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Can anyone please explain the logical reason behind how the joint PDF of a random sample of order statistics of size $n$ is $n!$ times the joint PDF of the random sample? I have derived it mathematically, but I fail to see the logic behind this.

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  • $\begingroup$ I have edited question, but am unable to write the notation because I don't hAve an appropriate keyboard having the required mathematical notations :( $\endgroup$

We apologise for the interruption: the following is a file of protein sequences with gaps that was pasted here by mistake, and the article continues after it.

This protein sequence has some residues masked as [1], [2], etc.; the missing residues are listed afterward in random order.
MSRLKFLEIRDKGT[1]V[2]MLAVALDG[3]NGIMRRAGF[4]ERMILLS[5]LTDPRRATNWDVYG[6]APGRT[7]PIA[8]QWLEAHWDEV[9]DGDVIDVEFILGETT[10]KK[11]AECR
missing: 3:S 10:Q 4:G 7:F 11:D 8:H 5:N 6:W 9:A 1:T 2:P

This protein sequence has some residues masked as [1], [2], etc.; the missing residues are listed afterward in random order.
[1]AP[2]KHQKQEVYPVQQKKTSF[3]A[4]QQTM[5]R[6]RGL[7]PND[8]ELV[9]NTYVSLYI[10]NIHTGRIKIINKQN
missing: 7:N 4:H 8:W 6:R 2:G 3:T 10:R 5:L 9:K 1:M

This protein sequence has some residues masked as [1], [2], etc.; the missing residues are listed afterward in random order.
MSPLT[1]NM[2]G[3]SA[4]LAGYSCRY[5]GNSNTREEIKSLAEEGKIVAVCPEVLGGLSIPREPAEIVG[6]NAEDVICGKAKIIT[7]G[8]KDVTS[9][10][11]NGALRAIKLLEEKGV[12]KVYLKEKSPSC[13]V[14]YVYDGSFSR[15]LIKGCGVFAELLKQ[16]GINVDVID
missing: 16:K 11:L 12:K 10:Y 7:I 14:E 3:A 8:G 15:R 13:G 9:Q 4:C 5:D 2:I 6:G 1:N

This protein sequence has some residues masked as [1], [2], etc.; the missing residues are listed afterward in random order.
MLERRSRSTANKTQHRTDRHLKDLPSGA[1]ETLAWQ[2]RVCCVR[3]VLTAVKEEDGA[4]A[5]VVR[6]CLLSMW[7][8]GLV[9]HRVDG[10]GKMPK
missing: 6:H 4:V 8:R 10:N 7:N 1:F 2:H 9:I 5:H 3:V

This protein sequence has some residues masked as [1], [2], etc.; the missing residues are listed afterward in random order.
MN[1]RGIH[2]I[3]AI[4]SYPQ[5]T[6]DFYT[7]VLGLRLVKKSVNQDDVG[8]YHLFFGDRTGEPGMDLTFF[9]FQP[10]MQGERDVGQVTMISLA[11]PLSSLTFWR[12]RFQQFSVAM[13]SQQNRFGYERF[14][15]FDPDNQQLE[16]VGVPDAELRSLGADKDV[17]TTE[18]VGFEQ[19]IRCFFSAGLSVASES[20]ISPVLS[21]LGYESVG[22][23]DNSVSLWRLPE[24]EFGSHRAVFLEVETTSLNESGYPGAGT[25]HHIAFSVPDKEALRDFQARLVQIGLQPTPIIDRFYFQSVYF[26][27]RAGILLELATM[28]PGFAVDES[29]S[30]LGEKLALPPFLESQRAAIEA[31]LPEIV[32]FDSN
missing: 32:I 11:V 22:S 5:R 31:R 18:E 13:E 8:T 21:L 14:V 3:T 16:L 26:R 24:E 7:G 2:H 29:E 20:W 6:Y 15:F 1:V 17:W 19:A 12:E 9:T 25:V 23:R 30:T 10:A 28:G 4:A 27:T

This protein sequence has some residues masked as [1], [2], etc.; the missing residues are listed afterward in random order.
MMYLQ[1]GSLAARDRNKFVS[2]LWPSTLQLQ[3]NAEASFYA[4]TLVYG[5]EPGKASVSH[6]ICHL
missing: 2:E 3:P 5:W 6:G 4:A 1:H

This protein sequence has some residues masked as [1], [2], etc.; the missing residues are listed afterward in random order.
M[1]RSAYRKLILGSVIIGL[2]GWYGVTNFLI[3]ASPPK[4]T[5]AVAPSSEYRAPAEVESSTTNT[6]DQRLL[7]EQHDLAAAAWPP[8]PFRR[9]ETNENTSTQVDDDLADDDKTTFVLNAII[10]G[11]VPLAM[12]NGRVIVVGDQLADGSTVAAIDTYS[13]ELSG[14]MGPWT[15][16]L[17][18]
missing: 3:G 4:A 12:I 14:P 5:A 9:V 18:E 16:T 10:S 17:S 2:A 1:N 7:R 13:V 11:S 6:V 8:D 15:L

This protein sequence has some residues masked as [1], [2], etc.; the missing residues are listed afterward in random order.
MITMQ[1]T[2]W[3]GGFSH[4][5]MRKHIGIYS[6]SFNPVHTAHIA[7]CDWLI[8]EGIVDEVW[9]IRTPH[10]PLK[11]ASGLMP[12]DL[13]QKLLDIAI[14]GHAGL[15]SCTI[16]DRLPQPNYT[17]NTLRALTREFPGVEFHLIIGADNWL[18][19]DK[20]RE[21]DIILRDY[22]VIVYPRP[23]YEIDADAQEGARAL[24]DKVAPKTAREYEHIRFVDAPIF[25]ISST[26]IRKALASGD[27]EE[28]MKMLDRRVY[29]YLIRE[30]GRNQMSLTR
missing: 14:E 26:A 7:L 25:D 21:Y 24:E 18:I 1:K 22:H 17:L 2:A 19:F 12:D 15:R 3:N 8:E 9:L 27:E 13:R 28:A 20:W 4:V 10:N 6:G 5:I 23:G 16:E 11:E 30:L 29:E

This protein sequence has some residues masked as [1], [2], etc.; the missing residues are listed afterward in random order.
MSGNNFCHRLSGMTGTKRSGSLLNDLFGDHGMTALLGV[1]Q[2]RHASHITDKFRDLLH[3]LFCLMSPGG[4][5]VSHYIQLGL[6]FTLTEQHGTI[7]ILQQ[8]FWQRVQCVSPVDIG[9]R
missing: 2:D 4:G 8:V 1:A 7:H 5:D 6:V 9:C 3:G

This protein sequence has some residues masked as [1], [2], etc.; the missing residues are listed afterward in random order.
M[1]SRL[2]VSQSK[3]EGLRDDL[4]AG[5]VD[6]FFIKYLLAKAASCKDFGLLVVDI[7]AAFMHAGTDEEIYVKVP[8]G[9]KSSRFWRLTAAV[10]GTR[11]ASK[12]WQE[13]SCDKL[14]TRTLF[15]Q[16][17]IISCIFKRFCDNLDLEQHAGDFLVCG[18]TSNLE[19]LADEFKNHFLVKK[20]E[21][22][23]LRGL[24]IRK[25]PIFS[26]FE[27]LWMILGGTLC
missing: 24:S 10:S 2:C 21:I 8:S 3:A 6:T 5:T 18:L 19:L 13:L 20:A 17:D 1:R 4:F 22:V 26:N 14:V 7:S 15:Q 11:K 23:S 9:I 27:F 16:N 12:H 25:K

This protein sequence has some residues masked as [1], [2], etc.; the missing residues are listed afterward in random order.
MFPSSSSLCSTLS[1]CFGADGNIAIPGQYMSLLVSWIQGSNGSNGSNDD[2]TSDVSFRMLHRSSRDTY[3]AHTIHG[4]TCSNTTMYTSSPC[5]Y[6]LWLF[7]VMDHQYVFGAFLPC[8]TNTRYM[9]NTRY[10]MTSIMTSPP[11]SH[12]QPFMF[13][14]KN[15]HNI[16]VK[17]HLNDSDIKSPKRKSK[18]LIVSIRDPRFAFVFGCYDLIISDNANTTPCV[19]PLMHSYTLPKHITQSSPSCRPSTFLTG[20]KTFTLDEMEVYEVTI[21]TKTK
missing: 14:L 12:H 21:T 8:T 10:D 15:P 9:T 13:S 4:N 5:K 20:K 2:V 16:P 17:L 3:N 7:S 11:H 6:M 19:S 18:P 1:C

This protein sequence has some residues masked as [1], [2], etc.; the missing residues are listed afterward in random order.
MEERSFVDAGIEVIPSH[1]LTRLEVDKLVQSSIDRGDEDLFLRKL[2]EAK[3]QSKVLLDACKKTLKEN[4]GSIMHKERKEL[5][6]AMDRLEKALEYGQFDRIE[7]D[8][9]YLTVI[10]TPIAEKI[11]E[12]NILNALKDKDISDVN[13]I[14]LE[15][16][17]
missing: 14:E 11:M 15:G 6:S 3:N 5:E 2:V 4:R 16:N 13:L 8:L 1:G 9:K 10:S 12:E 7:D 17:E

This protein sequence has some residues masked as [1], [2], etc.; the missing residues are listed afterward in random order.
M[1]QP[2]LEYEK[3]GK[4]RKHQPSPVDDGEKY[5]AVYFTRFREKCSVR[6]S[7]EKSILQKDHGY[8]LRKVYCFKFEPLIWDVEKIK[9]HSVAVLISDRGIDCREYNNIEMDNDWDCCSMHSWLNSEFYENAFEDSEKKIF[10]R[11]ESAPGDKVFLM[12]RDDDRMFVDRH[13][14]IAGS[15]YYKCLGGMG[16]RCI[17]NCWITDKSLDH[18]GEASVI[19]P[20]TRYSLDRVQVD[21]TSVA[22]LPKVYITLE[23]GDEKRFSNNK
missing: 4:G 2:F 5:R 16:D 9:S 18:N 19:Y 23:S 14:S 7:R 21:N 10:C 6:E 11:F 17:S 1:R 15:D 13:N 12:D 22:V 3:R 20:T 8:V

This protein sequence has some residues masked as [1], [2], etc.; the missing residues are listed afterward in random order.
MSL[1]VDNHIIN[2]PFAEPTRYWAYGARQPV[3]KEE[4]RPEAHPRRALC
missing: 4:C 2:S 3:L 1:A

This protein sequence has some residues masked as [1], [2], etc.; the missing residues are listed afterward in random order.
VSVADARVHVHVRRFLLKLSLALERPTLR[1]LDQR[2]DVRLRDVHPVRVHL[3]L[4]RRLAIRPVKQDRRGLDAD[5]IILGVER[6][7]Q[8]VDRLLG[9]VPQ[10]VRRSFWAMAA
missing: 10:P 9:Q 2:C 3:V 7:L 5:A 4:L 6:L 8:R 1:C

– Sweta95
    Commented May 8, 2016 at 15:54
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    $\begingroup$ none of us do, that's why we use Mathjax for math typesetting. meta.math.stackexchange.com/questions/5020/… $\endgroup$
    – Sycorax
    Commented May 8, 2016 at 20:49

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Here is first round answer:

The order statistic orders the elements in the sample. Think of this as n slots that are filled by n units. Initially, any one of the n units may be placed in the first slot. Next, n-1 units may be placed in the second slot.

There are n*(n-1) possible combinations for these two slots to be filled.

The third slot may be filled by n-2 observational units, and so on.

Thus, there are n! possible orderings for the n units.

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